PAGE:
The growing legalization of marijuana in more than two dozen states across the U.S. is resulting in an increase in cheap heroin and methamphetamines being smuggled across the border by Mexican traffickers.
Sharp decline in marijuana seizures
Legalization has given Americans access to high-quality, genetically improved, greenhouse grown cannabis. According to drug seizure statistics, cannabis seizures by U.S. federal, state, and local authorities has declined 37 percent since 2011 as higher grade domestic varieties are being produced be legal and quasi-legal means.
Mexican marijuana sales sidelined for stronger alternatives
Cheap, seedy marijuana previously cultivated in Mexico is now being replaced with opium poppies by Mexican farmers for later cultivation into black “tar” heroin, a cheap alternative to expensive oxycodone for American pain pill addicts. Heroin seizures have tripled since 2009. Meth labs in Mexico are also on the rise, where the chemicals used to cook up the drug are far easier to obtain. An staggering 90 percent of meth on U.S. streets is estimated to have been cooked in Mexico.
A shifting market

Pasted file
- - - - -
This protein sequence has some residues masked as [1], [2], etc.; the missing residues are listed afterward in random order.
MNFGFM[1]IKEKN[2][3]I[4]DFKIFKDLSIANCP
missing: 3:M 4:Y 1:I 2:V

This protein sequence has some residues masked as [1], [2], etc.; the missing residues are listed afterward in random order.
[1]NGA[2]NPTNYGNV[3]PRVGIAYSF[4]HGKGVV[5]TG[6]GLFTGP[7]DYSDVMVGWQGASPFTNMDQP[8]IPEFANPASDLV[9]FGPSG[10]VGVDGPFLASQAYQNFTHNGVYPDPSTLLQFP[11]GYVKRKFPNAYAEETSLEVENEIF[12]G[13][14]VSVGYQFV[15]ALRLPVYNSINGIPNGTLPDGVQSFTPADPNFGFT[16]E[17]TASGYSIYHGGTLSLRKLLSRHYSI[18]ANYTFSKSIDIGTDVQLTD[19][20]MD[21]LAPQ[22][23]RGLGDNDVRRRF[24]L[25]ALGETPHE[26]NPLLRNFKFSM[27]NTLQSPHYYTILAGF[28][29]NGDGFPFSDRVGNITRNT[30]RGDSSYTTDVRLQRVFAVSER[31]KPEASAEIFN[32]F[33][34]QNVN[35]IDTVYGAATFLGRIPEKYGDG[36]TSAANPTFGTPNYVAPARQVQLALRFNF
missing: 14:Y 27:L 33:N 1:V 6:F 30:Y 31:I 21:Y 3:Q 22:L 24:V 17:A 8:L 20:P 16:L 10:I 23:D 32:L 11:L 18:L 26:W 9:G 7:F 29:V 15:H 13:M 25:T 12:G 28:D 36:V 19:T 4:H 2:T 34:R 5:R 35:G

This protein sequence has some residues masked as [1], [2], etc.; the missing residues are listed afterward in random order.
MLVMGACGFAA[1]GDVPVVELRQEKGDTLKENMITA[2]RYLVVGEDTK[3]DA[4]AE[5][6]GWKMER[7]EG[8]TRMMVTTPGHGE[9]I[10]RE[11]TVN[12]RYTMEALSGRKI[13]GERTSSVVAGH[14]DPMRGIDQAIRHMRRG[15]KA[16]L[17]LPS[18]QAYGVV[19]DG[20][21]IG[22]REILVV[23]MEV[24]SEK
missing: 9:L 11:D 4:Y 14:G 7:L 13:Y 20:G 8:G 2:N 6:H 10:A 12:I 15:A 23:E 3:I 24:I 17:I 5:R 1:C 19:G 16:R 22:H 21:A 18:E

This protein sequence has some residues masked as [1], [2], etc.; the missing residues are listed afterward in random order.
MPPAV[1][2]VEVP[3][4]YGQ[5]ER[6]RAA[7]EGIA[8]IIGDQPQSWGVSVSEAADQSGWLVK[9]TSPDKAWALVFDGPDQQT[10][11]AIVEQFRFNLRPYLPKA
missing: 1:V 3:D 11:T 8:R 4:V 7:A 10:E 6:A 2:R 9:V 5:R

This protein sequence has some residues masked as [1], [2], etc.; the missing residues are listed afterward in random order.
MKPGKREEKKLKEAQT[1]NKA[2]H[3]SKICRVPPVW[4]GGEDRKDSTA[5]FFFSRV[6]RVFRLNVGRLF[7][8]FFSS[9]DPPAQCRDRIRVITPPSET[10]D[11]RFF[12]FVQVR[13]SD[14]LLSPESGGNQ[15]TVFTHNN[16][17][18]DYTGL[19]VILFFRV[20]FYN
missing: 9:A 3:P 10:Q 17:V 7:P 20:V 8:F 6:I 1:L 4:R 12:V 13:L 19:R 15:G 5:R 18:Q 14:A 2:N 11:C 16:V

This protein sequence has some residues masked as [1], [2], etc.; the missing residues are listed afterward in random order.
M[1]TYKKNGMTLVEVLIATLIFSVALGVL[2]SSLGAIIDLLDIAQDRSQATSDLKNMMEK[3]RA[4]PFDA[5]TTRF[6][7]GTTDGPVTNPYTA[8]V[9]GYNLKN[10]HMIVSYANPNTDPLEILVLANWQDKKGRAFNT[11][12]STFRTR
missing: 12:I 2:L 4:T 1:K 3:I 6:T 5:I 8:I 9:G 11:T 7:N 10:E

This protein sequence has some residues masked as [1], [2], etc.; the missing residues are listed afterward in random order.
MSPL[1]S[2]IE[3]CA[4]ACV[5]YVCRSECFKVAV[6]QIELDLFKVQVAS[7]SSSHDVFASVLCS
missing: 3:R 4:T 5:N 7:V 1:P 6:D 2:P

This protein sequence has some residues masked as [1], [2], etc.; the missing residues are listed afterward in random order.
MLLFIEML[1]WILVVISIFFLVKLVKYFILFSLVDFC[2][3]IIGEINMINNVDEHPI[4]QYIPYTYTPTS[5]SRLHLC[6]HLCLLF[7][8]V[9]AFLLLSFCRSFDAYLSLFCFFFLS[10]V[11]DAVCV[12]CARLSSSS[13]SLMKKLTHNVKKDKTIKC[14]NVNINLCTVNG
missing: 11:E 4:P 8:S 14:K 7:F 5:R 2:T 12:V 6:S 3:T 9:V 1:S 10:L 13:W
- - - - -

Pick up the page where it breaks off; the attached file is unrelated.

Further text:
Criminal organizations are no longer trending toward marijuana, whose trade has slumped due to falling demands for Mexico’s low-quality “brick weed.” Instead harder drugs are on the upward trend. Drugs which are more profitable in small amounts, easier to transport and conceal than marijuana, and inexpensive for users.
Treatment needs rising
As Mexican production capabilities and methods improve, abusers of prescription painkillers from housewives to adolescents are increasingly turning to Mexico’s booming heroin business as a cheaper alternative. An estimated 10 million Americans abuse painkillers, and it is these addicts who are a prime target. There has been a threefold increase in heroin use in the past five years alone, especially as the U.S. crackdown on prescription painkillers has made them more expensive and difficult to obtain.
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